Scotch might be getting the high prices, but one Blanton’s is making people pony up real money.
If it’s dreams you want, look to Scotch, but if you’re looking for something to spend your money on, it’s Bourbon every time – and one Bourbon in particular.
While various high-end single malts are commanding prices normally associated with real estate, when it comes to actually getting people to open their wallets and buy, the name Blanton’s is the magic word.
As we approach the end of the second decade of the 21st Century, we’ve been looking into our database to see how things have changed since 2010, and one of the winning categories has been spirits, and whisk(e)y in particular. And within that sector of the spirits market, life is changing for the two main styles.
It used to be that you might offer guests Scotch rather than Bourbon, especially if you were trying to impress them, but that’s not entirely true anymore. Looking back over the past 10 years, it’s clear that Bourbon has enjoyed a spectacular resurgence in popularity, if not necessarily in price. People are drinking more Bourbon and drinking better Bourbon; entry-level brands aren’t really cutting it anymore.
That’s not to say that the big brands are in decline – they’re not. The two top-selling American whiskey brands are still Jack Daniels and Jim Beam, but interest in niche Bourbon – the kind of thing that costs a little extra, but none of your friends have heard of it – has been a big growth area on Wine-Searcher in the last 10 years. These days, if it doesn’t have the name Van Winkle on the label, it had better have an initial in it: WL Weller, George T Stagg, EH Taylor…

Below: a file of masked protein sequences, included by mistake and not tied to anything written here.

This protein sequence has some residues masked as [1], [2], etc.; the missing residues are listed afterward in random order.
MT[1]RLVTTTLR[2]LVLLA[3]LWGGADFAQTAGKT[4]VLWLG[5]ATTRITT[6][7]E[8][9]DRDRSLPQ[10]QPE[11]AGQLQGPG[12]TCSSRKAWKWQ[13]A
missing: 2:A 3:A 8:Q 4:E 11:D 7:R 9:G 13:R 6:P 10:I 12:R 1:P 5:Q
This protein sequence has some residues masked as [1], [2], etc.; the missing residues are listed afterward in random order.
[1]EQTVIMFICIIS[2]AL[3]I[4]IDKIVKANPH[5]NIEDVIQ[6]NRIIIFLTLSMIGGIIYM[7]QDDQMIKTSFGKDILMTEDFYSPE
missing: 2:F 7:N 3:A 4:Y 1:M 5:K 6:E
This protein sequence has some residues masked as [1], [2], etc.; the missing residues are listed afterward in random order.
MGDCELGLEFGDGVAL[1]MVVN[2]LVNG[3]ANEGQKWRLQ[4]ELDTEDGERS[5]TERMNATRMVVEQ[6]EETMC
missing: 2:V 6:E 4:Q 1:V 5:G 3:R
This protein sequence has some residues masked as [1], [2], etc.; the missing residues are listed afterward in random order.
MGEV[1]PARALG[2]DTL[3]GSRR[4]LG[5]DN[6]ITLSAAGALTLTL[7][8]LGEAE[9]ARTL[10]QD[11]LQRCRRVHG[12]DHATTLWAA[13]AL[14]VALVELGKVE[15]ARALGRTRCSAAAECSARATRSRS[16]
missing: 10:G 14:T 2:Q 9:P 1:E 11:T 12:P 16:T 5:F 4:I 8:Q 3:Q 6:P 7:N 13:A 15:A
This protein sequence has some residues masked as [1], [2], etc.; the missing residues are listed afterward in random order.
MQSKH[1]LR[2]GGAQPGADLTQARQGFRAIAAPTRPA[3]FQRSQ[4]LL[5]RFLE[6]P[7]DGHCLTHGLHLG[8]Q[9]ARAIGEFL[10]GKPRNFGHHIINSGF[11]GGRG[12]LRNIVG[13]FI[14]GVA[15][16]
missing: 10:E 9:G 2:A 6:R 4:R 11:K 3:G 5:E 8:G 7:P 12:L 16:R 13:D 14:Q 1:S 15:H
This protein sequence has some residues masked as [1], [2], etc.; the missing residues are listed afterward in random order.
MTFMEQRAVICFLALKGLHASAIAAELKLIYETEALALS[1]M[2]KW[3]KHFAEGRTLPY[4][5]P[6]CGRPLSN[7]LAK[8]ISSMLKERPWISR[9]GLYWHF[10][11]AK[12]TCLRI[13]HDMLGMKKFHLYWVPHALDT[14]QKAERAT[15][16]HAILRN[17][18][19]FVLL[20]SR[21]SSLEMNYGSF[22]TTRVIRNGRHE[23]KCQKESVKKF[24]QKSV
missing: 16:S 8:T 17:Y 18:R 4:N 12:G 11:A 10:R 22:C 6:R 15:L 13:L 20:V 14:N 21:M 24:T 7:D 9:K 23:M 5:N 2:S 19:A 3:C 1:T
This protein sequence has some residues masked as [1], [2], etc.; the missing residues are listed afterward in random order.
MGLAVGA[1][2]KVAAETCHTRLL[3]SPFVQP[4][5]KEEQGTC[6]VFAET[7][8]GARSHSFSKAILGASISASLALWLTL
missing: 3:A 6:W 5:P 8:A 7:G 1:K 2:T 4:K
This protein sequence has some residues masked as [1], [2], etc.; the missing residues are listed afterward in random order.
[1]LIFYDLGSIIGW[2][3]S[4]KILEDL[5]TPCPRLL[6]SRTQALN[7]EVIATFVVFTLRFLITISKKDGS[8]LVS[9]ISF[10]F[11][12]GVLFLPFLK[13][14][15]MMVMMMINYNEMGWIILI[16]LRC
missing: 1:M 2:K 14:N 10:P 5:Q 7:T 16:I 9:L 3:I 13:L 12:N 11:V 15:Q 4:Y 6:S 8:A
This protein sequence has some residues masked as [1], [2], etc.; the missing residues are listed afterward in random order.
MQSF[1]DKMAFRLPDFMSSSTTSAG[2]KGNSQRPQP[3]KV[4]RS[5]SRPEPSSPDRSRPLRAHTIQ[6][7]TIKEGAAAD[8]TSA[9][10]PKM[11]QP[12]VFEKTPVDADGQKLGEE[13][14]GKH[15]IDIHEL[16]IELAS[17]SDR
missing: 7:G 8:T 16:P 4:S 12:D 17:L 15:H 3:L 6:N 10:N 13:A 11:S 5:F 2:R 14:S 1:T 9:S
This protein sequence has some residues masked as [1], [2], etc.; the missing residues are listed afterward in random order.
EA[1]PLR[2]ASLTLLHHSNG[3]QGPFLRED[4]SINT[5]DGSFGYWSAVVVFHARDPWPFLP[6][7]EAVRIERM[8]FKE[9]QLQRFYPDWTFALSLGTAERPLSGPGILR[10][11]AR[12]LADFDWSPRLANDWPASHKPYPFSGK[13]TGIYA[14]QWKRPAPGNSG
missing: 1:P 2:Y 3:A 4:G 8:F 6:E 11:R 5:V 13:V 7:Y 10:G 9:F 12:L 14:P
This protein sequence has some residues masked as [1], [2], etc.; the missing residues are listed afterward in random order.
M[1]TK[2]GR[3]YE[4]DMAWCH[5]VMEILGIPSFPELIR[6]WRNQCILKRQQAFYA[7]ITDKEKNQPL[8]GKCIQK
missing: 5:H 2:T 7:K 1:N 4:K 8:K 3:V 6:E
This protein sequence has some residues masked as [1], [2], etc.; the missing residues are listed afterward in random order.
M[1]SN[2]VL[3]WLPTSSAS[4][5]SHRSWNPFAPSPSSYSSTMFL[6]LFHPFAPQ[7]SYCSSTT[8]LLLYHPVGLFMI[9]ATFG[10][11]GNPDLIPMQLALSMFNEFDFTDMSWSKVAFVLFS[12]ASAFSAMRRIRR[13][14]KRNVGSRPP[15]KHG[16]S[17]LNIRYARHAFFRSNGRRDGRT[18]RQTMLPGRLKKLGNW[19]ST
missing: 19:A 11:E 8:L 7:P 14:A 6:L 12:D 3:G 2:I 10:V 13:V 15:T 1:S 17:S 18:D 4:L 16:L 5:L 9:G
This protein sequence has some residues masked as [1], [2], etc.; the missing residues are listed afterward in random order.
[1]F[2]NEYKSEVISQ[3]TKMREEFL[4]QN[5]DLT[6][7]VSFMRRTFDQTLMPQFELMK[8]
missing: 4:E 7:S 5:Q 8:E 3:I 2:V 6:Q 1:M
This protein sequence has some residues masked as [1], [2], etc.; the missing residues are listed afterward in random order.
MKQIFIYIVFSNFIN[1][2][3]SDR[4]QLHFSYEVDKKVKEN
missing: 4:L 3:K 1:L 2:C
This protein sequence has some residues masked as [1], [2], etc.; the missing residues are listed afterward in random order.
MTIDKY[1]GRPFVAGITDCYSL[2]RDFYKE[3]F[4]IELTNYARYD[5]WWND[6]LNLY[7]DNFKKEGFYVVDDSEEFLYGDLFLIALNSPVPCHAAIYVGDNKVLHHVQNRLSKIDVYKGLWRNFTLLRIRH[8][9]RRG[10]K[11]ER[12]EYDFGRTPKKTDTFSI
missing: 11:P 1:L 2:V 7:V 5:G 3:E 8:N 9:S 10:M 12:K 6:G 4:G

We’ll be looking at changes in search numbers and average prices for spirits soon, but first I wanted to take a look at the pointy end of Wine-Searcher, which is where people click through from the results page to one of our merchant pages and go into “buy now” mode.
This click-through signals the clear intention to buy and is possibly the most vital piece of information we record. Sure, the general search information is important and the price and offer numbers, but when it comes down to commercial brass tacks, it’s the click-through that counts.
So, while Scotch might dominate the price and search data, there is only one winner when it comes to click-throughs and that is Blanton’s Original Single Barrel Straight Bourbon. It’s so far out in front of the chasing pack that it has almost four times as many click-throughs as its nearest rival, which is, incidentally, another Bourbon. The top five click-through spirits across the past decade are Blanton’s, WL Weller 12 Year Old, Yamazaki 12 from Japan, George T Stagg Bourbon and the Macallan 18-year-old single malt.
Blanton’s success has really been achieved in the latter half of the decade. It barely registered until 2014, when it achieved a critical mass of awards, gold medals and enthusiastic reviews. Since December of that year, it has consistently grown month by month, with peaks coming at the end of the year as holiday buying swings into gear.
And the other interesting thing to note is that the success of Blanton’s is almost entirely homegrown. Looking at where the searches are coming from, it’s clear that the vast majority of searches – and click-throughs – are from the US. In fact, Blanton’s barely features in Europe, and has a negligible presence in India, where virtually all searches are for whisk(e)y. Despite that, Blanton’s is the most searched-for Bourbon on our database, overall,
The appeal of Blanton’s lies in its quality – it has won multiple awards at the International Wine and Spirits Competition, the San Francisco spirits competition and other global awards – allied to its general availability and its relatively cheap price. Its current global average price of $84 only started to balloon at the start of last year; in December 2017 the average ex-tax price was $58, although you can still pick it up for as little as $55 if you look hard enough.
It’s such a simple formula for success that you’d be forgiven for wondering why more producers don’t try to emulate it.